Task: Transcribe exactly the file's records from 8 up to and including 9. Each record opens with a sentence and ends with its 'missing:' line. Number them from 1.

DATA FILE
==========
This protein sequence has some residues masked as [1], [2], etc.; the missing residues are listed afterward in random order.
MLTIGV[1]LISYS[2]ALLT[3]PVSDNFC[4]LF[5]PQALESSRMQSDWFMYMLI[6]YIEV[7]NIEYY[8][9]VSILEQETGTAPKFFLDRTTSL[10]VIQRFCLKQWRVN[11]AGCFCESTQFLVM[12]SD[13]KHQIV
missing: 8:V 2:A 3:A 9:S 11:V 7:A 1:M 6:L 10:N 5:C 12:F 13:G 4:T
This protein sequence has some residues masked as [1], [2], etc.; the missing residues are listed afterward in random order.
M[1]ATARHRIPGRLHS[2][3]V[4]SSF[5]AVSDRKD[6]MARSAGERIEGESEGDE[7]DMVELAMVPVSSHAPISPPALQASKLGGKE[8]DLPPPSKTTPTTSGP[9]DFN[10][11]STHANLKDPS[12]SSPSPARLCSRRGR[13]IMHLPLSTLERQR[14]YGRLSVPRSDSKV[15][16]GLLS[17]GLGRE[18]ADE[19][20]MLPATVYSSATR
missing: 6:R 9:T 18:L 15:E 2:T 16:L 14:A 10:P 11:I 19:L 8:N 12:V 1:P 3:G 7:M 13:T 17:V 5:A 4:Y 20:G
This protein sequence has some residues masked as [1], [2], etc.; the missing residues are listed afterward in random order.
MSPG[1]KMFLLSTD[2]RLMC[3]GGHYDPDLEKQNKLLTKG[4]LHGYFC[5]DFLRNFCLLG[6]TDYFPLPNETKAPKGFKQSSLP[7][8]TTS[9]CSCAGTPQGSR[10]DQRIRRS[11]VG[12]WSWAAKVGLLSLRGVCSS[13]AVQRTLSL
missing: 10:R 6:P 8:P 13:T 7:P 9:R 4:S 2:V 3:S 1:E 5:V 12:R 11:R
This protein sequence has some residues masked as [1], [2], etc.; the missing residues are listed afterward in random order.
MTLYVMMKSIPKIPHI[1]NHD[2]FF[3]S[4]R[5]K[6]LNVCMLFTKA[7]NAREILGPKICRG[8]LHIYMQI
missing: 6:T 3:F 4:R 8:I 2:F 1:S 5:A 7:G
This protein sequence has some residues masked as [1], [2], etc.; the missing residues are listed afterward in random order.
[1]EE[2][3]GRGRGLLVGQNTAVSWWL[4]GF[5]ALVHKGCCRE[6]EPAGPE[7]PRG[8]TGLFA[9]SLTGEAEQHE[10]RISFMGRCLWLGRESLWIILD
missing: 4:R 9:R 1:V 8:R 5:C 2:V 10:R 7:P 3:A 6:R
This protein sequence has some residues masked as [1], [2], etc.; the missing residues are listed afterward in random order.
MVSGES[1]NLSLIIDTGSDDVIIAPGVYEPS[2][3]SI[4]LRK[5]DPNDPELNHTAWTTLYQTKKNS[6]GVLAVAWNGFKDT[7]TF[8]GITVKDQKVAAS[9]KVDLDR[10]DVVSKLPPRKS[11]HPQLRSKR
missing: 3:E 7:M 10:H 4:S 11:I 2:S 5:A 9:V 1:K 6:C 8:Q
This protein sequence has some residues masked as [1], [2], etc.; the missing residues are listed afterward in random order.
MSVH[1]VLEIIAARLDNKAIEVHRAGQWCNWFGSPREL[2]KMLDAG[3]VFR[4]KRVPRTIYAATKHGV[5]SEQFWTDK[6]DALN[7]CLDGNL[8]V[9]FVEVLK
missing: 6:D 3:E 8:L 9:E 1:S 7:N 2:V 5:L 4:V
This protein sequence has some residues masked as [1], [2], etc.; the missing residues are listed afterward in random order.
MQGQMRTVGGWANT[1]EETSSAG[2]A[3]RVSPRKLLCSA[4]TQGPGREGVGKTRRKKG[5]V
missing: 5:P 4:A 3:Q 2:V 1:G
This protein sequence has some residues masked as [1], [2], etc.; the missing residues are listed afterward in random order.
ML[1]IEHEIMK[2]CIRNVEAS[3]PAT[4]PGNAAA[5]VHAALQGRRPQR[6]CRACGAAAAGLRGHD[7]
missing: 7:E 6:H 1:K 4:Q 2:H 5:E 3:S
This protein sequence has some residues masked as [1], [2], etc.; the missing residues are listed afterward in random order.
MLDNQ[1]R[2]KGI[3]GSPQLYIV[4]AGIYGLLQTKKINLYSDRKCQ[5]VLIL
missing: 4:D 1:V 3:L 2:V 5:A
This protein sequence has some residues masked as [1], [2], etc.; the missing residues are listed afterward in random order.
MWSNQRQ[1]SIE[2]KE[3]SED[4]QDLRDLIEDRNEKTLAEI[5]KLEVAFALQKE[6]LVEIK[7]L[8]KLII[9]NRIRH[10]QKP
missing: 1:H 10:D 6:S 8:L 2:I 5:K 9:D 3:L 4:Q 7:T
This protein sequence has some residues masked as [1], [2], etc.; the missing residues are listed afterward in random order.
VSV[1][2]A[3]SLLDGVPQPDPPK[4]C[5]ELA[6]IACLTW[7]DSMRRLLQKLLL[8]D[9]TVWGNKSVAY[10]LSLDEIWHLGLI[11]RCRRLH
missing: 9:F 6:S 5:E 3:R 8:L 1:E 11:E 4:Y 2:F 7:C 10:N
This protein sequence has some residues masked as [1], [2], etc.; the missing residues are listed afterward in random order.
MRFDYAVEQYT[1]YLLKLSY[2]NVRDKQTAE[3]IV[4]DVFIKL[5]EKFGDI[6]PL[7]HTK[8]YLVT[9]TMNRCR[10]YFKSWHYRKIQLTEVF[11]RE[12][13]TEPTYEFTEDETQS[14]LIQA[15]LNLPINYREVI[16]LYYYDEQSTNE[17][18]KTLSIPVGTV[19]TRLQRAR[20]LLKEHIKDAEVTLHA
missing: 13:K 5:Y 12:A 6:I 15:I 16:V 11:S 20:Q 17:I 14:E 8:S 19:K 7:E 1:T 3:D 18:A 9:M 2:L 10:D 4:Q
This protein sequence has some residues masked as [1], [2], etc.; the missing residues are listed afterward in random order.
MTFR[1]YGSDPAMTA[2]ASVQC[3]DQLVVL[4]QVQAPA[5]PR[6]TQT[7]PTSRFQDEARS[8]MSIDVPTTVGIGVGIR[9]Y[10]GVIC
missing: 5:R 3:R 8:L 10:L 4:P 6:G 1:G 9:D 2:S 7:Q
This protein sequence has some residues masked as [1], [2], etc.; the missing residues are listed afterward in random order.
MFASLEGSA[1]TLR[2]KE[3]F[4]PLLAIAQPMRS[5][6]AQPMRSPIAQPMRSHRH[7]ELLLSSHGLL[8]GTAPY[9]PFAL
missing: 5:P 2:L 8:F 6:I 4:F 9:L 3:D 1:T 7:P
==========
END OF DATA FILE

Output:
This protein sequence has some residues masked as [1], [2], etc.; the missing residues are listed afterward in random order.
MQGQMRTVGGWANT[1]EETSSAG[2]A[3]RVSPRKLLCSA[4]TQGPGREGVGKTRRKKG[5]V
missing: 5:P 4:A 3:Q 2:V 1:G
This protein sequence has some residues masked as [1], [2], etc.; the missing residues are listed afterward in random order.
ML[1]IEHEIMK[2]CIRNVEAS[3]PAT[4]PGNAAA[5]VHAALQGRRPQR[6]CRACGAAAAGLRGHD[7]
missing: 7:E 6:H 1:K 4:Q 2:H 5:E 3:S